Priority 4: Create fit-for-purpose procurement

Making it easier to do business with Government.

A key focus for the VGPB is to simplify and streamline government procurement to help make the Victorian Government a buyer of choice. The VGPB does this by addressing barriers to fit-for-purpose procurement, which are identified through both consultation and ongoing feedback channels.

In 2022–23, the VGPB progressed 2 projects under this priority to improve value-for-money outcomes in procurement. A contract disclosure guide to support buyers’ compliance with disclosure requirements was also developed and published on the Buying for Victoria website in December 2022.

The VGPB is also overseeing a project to review and simplify its standard form contracts and templates and develop guidance for buyers and suppliers to explain the clauses. These updated templates will support buyers to better navigate and implement policies and provide consistency for suppliers. These templates are expected to be published on the Buying for Victoria website in 2023–24.

New policies and guidance material 

Improving value-for-money outcomes

The Government uses its spending power to achieve a range of policy outcomes for Victorians. Consultation and research show that it can be challenging for buyers and suppliers to understand how these policies intersect when navigating the procurement process. To address this, the VGPB is strengthening its guidance on evaluating value for money. This will help departments and agencies assess and achieve value for money when weighing up multiple government policy outcomes during the procurement process.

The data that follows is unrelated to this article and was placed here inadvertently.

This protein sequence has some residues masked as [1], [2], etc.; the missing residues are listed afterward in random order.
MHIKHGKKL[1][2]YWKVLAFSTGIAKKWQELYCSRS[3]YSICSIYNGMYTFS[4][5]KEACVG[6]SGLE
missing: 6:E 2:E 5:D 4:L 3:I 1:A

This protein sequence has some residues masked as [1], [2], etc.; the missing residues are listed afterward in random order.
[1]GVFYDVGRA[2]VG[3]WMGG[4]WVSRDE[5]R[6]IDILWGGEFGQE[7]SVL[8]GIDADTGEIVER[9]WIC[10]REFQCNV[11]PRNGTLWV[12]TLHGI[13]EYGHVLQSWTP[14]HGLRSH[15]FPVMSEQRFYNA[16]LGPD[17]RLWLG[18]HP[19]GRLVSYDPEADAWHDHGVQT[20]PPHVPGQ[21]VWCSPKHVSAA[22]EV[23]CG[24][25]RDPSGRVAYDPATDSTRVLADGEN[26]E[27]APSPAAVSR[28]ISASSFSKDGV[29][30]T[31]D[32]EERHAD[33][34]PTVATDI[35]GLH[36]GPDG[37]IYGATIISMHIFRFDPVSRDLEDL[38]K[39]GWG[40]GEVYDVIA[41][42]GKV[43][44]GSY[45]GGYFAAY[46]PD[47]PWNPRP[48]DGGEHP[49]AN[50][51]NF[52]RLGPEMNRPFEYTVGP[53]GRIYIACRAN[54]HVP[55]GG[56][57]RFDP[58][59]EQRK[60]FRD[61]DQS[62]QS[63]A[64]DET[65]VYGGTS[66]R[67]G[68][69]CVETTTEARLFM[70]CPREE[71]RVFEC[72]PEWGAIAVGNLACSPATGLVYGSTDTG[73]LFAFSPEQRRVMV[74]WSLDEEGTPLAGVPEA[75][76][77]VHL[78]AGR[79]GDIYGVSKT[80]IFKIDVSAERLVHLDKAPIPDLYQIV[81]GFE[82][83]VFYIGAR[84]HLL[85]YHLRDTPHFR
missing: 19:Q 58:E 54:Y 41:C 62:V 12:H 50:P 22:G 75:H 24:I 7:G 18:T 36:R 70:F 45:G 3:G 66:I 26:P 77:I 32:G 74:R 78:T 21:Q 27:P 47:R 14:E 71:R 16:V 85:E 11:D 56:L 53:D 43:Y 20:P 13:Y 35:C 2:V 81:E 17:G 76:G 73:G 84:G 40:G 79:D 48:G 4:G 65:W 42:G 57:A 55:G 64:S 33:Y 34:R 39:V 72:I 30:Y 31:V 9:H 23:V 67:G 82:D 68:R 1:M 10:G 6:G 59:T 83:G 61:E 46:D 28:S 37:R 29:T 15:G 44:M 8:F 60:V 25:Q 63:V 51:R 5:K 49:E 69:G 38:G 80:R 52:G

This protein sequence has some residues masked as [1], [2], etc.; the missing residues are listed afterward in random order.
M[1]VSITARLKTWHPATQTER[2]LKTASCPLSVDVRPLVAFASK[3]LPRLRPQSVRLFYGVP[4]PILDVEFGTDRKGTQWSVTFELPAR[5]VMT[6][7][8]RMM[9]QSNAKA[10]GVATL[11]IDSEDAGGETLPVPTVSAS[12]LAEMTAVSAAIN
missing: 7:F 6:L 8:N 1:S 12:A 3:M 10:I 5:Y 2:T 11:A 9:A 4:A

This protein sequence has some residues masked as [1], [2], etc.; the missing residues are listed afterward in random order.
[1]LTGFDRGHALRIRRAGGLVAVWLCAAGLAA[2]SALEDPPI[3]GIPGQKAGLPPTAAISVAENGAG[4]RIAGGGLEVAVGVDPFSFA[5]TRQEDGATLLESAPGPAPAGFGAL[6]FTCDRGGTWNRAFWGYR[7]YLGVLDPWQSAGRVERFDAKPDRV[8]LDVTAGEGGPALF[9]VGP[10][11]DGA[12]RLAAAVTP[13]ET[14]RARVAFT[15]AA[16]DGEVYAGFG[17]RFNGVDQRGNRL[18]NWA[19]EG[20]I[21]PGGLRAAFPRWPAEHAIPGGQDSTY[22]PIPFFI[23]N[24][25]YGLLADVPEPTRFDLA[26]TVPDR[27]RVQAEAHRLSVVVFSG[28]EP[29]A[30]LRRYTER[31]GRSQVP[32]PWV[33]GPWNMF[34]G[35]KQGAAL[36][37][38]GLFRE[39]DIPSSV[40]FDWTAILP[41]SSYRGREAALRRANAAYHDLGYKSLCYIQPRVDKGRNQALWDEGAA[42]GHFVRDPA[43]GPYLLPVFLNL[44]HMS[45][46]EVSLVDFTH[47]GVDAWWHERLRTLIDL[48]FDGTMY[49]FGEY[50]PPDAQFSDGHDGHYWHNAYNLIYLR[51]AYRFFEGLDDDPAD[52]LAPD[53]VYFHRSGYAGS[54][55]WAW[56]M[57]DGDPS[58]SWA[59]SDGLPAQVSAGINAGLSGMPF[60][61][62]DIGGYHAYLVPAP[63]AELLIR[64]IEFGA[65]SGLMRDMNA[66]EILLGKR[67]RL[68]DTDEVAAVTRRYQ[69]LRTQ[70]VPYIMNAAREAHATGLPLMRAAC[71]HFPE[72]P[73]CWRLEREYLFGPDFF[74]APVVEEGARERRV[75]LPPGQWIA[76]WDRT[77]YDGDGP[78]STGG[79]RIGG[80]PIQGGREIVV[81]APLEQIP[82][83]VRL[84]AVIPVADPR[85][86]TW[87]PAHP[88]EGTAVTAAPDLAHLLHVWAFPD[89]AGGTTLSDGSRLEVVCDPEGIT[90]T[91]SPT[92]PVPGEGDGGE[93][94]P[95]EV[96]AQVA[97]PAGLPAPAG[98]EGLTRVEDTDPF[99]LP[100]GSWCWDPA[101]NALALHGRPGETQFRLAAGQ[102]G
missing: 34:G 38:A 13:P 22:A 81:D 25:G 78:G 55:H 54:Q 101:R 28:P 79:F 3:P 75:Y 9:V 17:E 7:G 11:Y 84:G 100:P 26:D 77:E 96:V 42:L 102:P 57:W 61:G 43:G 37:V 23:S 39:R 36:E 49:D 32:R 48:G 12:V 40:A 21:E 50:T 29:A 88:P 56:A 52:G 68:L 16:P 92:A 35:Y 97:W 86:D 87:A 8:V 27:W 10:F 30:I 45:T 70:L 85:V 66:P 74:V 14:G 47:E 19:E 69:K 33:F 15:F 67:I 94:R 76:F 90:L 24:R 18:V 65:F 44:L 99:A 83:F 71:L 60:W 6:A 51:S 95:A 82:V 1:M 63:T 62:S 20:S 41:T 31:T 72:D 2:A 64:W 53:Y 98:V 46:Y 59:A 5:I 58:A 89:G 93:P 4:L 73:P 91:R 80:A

Value for money is a foundational principle of the VGPB policy framework. It involves carefully evaluating many competing factors to procure the most suitable product or service. The new guide will reinforce the requirement to show value for money when procuring goods and services and includes an updated definition of value for money with broader government objectives and supplier capability.

The guide emphasises value for money across the entire lifecycle of goods and services and explains how to assess and achieve this. It links strategic planning with planning for individual procurements.

Supporting collaboration across Government